Study: Urbanization Has Profound Impact on Surface Hydrology
What are the consequences of human tinkering with land cover and hydrology on surrounding native ecosystems and biodiversity? This question forms the backdrop for a case study proffered by an Arizona State University research team and published in the journal BioScience, which found that one of the most profound impacts of urbanization is the "reconfiguration of surface hydrology."
According to a Sept. 3 press release, lead author John Roach, now with Simbiotic Software in Missoula, Mont., ASU professors Nancy Grimm, and J. Ramon Arrowsmith and other former graduate students mapped water resources and connectivity and tracked land-use change in the Indian Bend Watershed . The researchers found that construction of artificial lakes and canal systems along with extensive groundwater pumping have had "unintended impacts on nutrient cycling."
"As Phoenix grew from a small settlement to the large urban center it is today, it built an extensive canal network to bring water from the Salt, Verde, and Colorado rivers to agricultural fields and city taps," says Roach. "While these canals enabled farmers to grow crops in the desert, they also cut across stream channels, disrupting the flow of water and sediments from tributary networks to the main channel. In pristine streams, sandbars and other patches created where these sediments collect are often ideal places for nutrient cycling. By starving streams of their historic supply of this material, canals accidentally alter the way nutrients are cycled in stream ecosystems."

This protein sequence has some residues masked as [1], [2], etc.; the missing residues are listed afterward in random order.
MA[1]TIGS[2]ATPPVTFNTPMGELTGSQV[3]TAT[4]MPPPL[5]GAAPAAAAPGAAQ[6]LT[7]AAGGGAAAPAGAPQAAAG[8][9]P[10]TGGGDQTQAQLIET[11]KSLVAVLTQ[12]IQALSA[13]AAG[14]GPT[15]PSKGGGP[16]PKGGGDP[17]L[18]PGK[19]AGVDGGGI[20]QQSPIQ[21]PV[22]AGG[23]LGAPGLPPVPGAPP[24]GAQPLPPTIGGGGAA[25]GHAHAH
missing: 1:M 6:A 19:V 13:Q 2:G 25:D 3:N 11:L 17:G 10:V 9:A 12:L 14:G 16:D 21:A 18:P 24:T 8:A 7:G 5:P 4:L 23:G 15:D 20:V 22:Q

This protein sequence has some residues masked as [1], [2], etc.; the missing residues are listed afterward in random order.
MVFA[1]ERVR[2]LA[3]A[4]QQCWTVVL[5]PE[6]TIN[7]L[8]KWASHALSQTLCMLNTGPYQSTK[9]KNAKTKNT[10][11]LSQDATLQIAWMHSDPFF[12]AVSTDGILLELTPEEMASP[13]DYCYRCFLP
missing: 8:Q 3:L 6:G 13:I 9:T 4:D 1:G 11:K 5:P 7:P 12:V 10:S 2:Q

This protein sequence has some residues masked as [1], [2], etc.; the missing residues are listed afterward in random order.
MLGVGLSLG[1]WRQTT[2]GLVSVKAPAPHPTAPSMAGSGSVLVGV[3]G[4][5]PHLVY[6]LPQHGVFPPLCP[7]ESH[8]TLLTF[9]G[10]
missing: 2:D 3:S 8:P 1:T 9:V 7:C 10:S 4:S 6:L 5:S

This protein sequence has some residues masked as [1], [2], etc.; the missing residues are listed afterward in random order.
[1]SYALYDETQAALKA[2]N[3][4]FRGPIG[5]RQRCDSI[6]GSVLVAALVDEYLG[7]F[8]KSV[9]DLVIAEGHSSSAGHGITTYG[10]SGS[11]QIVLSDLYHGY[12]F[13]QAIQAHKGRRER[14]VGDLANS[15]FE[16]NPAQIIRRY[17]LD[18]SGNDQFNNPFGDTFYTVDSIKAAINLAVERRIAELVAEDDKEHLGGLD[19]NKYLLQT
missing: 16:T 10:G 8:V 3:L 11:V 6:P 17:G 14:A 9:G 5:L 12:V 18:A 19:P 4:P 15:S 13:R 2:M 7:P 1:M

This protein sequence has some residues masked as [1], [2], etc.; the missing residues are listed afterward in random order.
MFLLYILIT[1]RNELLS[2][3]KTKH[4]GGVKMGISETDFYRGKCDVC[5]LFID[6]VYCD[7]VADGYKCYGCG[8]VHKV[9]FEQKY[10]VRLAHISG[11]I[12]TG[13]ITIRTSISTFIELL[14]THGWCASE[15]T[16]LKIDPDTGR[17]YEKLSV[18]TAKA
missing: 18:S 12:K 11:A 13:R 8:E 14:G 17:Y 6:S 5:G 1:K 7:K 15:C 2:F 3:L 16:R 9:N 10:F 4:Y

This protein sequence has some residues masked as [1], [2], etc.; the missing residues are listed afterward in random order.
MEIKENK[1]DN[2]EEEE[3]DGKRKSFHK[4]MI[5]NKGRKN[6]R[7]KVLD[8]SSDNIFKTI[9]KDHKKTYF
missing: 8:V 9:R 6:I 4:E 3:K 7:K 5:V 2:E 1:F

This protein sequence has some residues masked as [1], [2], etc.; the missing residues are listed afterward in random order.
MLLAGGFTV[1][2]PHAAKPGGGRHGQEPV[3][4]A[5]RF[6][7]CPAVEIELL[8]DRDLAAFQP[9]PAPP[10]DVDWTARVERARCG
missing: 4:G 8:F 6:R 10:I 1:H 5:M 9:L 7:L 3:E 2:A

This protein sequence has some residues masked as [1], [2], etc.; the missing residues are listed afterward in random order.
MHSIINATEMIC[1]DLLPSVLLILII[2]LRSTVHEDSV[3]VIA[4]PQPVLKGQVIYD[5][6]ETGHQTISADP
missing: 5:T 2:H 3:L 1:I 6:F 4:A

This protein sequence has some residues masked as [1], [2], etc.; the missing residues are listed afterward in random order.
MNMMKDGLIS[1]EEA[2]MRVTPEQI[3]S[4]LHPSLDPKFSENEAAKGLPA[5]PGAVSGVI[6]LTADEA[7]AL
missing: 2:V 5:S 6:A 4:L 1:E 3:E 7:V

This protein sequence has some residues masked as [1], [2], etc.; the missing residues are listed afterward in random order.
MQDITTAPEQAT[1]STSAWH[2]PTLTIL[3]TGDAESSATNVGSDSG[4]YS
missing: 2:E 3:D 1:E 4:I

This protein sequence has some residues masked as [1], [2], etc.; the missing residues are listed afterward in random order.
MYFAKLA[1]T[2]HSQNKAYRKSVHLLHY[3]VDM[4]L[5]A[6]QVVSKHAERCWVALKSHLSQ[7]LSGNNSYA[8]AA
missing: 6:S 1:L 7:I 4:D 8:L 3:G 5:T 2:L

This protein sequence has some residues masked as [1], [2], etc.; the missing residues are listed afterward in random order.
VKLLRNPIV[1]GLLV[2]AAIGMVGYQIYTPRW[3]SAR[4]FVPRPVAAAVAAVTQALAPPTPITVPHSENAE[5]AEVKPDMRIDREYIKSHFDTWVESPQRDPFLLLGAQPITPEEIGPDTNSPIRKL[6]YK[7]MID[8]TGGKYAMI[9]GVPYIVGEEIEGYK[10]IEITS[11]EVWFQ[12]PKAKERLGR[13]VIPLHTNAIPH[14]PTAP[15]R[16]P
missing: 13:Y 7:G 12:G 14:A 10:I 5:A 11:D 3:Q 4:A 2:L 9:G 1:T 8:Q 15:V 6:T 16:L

"Prior to these alterations, channel systems like those of Indian Bend Wash were ephemeral, storm precipitation-driven systems with only a limited connection to the groundwater (via loss from the channel bed)," notes Ramon Arrowsmith, professor with School of Earth and Space Exploration in ASU's College of Liberal Arts and Sciences. "Now, the surface and subsurface hydrologic network is short circuited with water entering the channel from well and canal sources, and water leaving by important evaporation, seepage, and canal redirection."
The authors emphasize how modern urban water systems shatter any limitations imposed by the topographic contours of a region. The Central Arizona Project cuts a blue swatch across the Sonoran Desert and subdivides watersheds, to deliver a reported 1.7 × 109 cubic meter per year (or 1.5 million acre-feet) of surface water to the area. In addition, the pumping of groundwater has dropped the water table 90 meters and connected surface and subsurface flows, "not only increasing the spatial and temporal availability of water, but having the unintended effect of increasing the flux of NO3 through urban waterways by returning nitrogen leached from historic fertilizer applications to surface flows."
One concern is the potential impact on riparian species, the "integrity of native ecosystems and the continued delivery of goods and services from these ecosystems."
"We were surprised by how frequently the concentration of nitrate in surface waters was determined by the turning of a tap," Roach notes. "Because the groundwater below the greater Phoenix ecosystem contains a lot of nitrate, when groundwater wells are turned on, the concentration of nitrate in the canals and streams receiving this water goes up. This nitrogen, in turn, can act as fertilizer, stimulating unwanted growth and producing changes in what the stream looks like that are independent of the decision to deliver more water to city lawns."